I have had an ear for classical music since childhood. No doubt that was because my parents listened to it, although my sister has never been all that keen. It also appears that I come from an artistic family, as everyone can paint or has musical ability. This has carried though to everyone in three generations. There was no musical training however in my parental home.
I can only think of four stories my mother tells about my very young years. One which she still repeats often is the fact that when the Trout Quintet by Franz Schubert was played, my parents would ask me in German; "What is that music?"
"Those are the fishes by Schubert", I replied.On the 6th and 7th February 2016 I completed my own Lied "Die Forelle". I hadn't planned to start at the top, but as my first was Kennst du das Land, the truth is that after writing only dances for years I plunged straight into advanced Lieder in the space of a year. I only realised later that "Kennst du das Land" was his most popular and it took me 80 hours. I now understand when they say that a Schubert Lied embodies everything that a Symphony does, and you don't have much time to do it in.
Later at age twelve I would sit with my father in the evenings and listened to classical music. My favourite was dances by Franz Schubert, which would always stir deep emotions.
Later, I really wanted a piano, which I finally got before age sixteen. Although it was too late to become a virtuoso, I learned quickly and could play grade five pieces within 6 months. I also started writing music.
I never had any theory training but taught myself to write music. When I read that Franz Schubert could write without a piano, that is what I trained myself to do. To hear the notes and write them on a staff.
During early adulthood I wrote a few waltzes in the style of Franz Schubert. I wrote a song making fun of an aquaintance and seriously applied myself to learning sonata form. I got back into writing music in my early forties.
There was composing software on a computer which I bought. I emailed two of my compositions to a friend and she was impressed. Later she told me that she thought that in a previous lifetime I was one or several of the great composers. She said "but I won't tell you who."
"Oh you mean Franz Schubert?" I asked.
"How did you know?" she asked in amazement.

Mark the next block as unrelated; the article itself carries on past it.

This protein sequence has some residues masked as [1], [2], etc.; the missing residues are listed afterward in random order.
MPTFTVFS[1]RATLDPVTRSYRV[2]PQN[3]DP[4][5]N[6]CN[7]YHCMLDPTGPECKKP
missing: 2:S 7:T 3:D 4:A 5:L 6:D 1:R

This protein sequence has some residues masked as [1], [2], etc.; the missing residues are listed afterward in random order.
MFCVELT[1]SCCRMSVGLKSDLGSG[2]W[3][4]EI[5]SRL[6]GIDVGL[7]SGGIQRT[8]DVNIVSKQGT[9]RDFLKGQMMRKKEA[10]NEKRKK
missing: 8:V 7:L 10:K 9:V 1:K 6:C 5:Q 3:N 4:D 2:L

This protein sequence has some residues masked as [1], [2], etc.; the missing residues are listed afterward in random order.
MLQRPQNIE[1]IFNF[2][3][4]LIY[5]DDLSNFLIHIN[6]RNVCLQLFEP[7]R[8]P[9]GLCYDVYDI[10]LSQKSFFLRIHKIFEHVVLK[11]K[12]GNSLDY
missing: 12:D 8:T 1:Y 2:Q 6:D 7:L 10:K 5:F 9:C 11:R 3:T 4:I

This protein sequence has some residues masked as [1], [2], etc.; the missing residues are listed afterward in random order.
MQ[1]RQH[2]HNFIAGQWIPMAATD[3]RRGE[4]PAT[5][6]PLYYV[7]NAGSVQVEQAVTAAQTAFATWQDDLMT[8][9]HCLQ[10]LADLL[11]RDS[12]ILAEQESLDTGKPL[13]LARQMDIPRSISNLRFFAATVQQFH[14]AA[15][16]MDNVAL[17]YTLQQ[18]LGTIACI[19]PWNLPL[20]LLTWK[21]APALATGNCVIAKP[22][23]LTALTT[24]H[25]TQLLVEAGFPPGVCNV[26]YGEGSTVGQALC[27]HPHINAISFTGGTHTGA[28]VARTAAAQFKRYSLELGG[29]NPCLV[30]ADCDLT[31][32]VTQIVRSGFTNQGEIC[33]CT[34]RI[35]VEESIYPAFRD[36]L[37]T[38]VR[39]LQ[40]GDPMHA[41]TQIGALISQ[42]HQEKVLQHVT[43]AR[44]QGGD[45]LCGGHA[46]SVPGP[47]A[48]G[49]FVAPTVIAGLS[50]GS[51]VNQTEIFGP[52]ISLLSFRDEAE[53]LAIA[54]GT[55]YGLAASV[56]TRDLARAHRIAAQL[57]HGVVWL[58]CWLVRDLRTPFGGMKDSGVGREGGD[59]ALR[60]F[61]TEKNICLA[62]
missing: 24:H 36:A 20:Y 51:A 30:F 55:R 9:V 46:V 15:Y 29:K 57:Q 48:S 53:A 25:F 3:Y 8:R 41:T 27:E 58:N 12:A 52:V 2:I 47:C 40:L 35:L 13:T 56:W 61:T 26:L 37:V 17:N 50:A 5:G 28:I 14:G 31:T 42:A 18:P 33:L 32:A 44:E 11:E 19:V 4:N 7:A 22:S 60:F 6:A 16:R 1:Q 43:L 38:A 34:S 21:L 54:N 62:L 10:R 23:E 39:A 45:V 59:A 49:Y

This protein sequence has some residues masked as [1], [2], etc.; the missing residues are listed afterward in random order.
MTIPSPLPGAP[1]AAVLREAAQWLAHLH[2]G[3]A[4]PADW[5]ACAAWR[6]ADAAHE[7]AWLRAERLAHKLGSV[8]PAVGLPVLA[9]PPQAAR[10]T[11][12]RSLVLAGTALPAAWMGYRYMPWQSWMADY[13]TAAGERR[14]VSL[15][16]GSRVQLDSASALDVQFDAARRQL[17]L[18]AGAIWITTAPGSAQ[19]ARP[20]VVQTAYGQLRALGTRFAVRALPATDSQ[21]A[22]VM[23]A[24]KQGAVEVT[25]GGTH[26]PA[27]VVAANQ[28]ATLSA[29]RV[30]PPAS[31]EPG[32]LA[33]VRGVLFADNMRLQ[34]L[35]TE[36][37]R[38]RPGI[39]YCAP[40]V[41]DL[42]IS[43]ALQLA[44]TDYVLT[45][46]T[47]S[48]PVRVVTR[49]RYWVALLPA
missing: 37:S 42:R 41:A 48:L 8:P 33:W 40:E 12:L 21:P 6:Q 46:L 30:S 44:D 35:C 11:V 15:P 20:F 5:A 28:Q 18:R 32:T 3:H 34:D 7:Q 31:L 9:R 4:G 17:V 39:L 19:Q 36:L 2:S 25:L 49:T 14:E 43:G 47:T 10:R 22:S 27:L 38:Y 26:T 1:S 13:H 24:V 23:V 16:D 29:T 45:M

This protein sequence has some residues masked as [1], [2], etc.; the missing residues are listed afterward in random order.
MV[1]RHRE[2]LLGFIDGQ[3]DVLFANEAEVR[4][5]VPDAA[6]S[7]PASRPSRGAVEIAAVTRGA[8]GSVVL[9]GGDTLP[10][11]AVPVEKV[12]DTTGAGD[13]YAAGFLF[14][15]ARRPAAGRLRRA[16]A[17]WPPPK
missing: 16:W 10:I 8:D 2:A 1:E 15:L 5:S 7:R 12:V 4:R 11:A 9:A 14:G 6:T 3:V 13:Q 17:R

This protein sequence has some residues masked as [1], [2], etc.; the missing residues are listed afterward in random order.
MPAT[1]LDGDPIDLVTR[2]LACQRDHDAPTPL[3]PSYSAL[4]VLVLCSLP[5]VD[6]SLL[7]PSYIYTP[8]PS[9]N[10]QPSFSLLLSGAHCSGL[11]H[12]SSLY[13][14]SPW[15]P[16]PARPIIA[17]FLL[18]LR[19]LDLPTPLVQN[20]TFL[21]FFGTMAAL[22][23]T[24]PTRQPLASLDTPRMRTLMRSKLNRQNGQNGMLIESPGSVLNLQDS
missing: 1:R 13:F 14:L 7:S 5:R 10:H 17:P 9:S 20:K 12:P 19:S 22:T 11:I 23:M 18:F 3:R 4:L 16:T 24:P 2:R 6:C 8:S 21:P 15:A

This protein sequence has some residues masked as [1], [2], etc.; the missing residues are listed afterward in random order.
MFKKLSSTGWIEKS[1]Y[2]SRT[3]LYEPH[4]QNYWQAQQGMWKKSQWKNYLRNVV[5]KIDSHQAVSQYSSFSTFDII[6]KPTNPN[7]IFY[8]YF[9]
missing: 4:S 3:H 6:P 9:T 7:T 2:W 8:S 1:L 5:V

Both Frank and Franz were school teachers, were bored and got out.
Franz Schubert was described as intellectually advanced by his biographers, as was I Frank Reitzenstein by my teachers.
Frank is tactless like Franz and tells it straight. Franz Schubert once said something unkind about Carl Maria von Weber, so when the two men met, Carl got even and gave advice regarding Franz' first opera. "First operas are like puppies and should be drowned."
Franz Schubert rudely said about Anselm Huettenbrenner that "This man likes eveything that I do." As you can hear from Huettenbrenner's symphony, the man was no slouch musically. It was when I read this anecdote and about the fact that Anselm Huettenbrenner tried to manage Schubert's disorganized affairs, which Schubert resented, that I realized that Anselm Huettenbrenner was my mother.
Frank and Franz both missed out on sufficient early keyboard training to become professional performers. Both became competent. I have improved quite a lot recently through persistence and would like to play in a restaurant.
The wife of Leopold Kuppelwieser told her daughter that Franz' music was everything that Franz as a person is not. Elsewhere it is written that within he consorted with angels, whilst without he was covered in slime. Anselm Huettenbrenner said that Franz Schubert looked like a drunk cabby. It was said that he drank, smoked and didn't brush his teeth. Well I can relate to all that. I think if Franz had lived beyond 31, then he would have turned around a lot of things as I have. I have never smoked.
I am like Franz in that my social standing, income and recognition does not match up to the number of things I can do very well.
It is said that Schubert could write without a Piano. I remember when I was young I read that and decided that I too can write without a piano. As I now back engineer Schubert's works on notation software, this is what saves me from becoming a parrot. When I feel that I am suffocated by the rigours of my methods and expectations, studying every bar, note and harmony of Franz Schubert, I just open my inner ear and insert my original melody into the piece.
Neither Franz or myself were seen to be engaged with those around us, but rather appeared to be usually absorbed in inner intellectual pursuits.Frank Reitzenstein